Copyright© 2011 Angharad
All Rights Reserved.
The next morning found Julie and me driving to Bristol. She did offer to drive—my Jaguar—no chance, but nice try. I’d packed us some food which we could prepare at my parent’s house, and we’d have time to check round the place, even mow the lawn if it was necessary—although I do pay someone to look after the house and do the garden, so it looks lived in. I couldn’t bear the idea of someone living in my parent’s house, so even though I had initially offered it to the Soames when their house caught fire, they never took up my offer—which upon reflection, I was glad about.
“So what’s this group about then?”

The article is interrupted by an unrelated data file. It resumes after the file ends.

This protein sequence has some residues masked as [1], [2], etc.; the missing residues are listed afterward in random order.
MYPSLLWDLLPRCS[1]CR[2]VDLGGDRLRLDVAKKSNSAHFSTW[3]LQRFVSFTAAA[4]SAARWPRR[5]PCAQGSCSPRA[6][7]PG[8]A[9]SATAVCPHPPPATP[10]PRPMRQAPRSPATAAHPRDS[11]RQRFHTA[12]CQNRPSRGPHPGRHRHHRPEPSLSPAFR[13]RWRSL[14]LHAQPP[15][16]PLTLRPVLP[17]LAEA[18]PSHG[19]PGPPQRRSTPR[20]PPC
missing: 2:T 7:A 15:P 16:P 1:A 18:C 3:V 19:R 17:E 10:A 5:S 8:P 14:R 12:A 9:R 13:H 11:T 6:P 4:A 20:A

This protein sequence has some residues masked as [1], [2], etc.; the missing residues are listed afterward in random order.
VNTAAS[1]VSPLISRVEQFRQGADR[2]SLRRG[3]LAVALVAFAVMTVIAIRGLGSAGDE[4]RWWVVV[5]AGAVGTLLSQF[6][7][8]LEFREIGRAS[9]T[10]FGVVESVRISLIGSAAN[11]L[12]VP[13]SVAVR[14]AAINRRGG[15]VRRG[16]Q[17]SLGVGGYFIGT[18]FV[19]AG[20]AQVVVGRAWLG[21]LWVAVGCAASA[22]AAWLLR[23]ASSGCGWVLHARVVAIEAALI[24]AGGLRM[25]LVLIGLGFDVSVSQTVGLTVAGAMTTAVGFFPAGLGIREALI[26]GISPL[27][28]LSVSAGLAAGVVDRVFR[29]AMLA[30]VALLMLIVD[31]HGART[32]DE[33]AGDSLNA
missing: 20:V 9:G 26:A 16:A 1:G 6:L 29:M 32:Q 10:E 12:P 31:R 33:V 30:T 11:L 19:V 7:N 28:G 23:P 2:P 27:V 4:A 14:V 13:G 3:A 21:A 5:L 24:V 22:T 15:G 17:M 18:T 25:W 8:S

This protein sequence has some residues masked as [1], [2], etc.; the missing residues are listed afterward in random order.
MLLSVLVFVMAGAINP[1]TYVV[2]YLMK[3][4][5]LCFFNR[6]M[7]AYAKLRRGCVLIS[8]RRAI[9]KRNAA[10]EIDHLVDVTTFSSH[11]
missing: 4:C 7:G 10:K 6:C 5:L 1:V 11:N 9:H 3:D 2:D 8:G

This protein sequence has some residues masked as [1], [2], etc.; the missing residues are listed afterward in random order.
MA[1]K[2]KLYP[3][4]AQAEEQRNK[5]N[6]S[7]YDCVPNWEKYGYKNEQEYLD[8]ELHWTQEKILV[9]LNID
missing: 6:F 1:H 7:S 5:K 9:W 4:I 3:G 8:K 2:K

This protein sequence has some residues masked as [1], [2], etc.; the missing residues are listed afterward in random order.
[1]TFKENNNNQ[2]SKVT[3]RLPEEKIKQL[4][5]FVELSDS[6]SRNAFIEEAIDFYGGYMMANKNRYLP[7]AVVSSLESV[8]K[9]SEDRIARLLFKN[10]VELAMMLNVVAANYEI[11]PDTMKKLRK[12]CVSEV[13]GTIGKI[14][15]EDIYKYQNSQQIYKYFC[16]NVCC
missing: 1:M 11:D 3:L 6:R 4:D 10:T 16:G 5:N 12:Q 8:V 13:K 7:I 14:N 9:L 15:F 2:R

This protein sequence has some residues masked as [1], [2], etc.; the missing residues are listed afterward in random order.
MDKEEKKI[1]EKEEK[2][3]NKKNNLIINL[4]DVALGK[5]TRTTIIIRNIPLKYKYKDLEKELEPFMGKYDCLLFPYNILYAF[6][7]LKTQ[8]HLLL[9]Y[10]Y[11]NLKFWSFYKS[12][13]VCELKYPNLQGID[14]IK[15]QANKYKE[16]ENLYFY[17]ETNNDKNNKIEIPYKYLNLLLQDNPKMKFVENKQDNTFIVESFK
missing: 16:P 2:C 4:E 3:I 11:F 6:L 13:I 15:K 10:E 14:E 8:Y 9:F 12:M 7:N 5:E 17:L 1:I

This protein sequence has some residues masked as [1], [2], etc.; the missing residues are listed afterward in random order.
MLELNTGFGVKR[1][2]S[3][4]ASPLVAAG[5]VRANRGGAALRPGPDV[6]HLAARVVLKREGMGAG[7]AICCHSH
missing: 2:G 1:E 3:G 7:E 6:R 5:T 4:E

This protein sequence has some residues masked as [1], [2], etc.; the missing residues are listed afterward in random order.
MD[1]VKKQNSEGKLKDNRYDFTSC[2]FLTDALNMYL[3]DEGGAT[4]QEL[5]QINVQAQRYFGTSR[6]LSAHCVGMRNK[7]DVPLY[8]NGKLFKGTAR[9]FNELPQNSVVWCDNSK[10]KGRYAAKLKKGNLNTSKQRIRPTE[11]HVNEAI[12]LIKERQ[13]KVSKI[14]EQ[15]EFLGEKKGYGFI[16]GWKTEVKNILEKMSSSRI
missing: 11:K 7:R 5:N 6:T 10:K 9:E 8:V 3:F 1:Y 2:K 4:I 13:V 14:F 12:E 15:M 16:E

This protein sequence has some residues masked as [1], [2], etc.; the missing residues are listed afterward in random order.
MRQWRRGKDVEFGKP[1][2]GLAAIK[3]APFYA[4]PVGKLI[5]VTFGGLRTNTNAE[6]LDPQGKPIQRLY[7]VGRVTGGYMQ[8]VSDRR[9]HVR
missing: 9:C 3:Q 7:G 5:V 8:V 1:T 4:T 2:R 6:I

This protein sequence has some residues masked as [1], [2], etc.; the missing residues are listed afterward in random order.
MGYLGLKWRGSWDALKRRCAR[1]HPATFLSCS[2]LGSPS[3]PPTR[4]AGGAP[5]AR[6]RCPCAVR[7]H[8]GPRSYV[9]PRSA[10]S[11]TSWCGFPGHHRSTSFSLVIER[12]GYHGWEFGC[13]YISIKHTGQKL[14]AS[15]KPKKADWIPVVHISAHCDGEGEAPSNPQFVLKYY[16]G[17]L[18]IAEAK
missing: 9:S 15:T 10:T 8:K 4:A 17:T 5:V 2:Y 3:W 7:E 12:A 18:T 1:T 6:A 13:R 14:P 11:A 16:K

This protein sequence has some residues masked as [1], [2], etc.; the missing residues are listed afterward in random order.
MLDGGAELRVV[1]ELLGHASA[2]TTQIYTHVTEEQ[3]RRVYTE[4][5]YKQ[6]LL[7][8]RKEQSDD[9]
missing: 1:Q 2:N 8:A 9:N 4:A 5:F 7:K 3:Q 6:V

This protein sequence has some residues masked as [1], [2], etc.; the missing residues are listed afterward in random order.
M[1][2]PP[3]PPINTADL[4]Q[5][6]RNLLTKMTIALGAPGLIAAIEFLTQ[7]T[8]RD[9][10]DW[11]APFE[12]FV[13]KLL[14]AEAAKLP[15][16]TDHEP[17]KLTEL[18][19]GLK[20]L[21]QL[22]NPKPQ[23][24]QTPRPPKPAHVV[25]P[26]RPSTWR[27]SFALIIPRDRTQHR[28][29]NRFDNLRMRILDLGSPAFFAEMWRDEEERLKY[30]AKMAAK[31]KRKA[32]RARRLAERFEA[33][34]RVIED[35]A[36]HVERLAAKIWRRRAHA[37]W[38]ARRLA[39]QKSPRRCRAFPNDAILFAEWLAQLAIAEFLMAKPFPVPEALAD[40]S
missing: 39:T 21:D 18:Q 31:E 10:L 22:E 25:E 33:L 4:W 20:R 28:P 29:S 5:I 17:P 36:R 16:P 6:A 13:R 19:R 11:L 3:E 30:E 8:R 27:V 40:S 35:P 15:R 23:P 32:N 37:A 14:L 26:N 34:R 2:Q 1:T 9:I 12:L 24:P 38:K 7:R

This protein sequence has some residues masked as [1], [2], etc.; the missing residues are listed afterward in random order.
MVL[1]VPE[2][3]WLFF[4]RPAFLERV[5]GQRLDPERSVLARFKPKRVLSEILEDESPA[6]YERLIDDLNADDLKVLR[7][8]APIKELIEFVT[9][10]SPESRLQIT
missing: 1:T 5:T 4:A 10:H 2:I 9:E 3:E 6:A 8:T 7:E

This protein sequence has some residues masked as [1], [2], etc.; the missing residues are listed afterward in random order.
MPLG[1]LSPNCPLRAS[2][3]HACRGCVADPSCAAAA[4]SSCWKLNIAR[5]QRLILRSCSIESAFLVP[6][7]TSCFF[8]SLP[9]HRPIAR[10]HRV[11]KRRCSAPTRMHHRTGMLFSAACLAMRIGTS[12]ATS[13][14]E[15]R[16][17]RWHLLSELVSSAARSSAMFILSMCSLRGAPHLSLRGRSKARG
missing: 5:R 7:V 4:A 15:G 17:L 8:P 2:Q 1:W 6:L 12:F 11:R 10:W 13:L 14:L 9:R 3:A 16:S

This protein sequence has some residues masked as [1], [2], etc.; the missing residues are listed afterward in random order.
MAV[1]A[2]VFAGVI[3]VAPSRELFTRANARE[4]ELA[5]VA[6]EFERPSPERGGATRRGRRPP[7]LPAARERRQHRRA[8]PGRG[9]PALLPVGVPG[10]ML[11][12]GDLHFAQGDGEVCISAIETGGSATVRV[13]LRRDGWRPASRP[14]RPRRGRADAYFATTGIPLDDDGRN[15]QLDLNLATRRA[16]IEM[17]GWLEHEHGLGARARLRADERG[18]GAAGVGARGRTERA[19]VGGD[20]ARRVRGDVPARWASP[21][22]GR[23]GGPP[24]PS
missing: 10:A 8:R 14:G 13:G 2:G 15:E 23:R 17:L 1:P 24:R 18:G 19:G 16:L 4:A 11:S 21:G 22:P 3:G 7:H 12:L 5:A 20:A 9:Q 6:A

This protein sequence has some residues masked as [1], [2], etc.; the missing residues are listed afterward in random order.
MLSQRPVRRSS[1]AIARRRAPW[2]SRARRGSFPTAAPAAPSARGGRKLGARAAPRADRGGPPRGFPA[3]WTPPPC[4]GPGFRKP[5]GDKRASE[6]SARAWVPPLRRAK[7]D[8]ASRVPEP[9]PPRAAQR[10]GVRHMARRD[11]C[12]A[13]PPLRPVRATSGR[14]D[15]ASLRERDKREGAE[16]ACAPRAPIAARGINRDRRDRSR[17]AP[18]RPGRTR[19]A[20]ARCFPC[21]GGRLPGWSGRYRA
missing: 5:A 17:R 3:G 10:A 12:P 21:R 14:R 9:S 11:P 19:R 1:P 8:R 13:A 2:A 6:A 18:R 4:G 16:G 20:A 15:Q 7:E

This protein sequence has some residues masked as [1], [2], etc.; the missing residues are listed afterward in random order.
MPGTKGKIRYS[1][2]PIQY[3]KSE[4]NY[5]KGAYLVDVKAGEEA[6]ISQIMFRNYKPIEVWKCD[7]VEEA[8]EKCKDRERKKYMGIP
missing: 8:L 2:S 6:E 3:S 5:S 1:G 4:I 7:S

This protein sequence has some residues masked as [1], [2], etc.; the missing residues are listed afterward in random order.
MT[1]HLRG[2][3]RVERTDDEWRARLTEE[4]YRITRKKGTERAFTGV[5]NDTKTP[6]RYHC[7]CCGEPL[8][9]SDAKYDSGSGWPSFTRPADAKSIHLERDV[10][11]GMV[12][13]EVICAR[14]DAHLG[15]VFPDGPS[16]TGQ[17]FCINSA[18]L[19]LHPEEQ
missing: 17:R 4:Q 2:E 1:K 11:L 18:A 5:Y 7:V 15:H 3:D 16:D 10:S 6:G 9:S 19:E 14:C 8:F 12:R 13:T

“They’re a tg group, that’s all I know.”
“So what can we like, expect?”
“I have no idea, probably a mixture of folk—some cross-dressers, some transsexuals, some who are exploring ideas to find their own level.”
“I don’t know what it means either, but it sounded like a good idea when it popped into my brain.”
She snorted and smirked, and I chuckled too. “What are we gonna, like say to them?”
“I have no idea.”
“Why did you ask me to bring my hairdressing kit?”
“If it gets boring, you can help one or two with their hair or wigs.”
“You have a problem with that idea?”
“Yeah, I usually work for money, I leave the charity stuff to you and Dad.”
“If you do do anyone’s hair or hair piece, I shall see your time does not go unrewarded.”
“We have a lady who comes to the salon, she wears a wig—she’s as bald as a coot, no eyebrows either.”
“Alopecia,” I offered.
“Bless you,” she said and sniggered.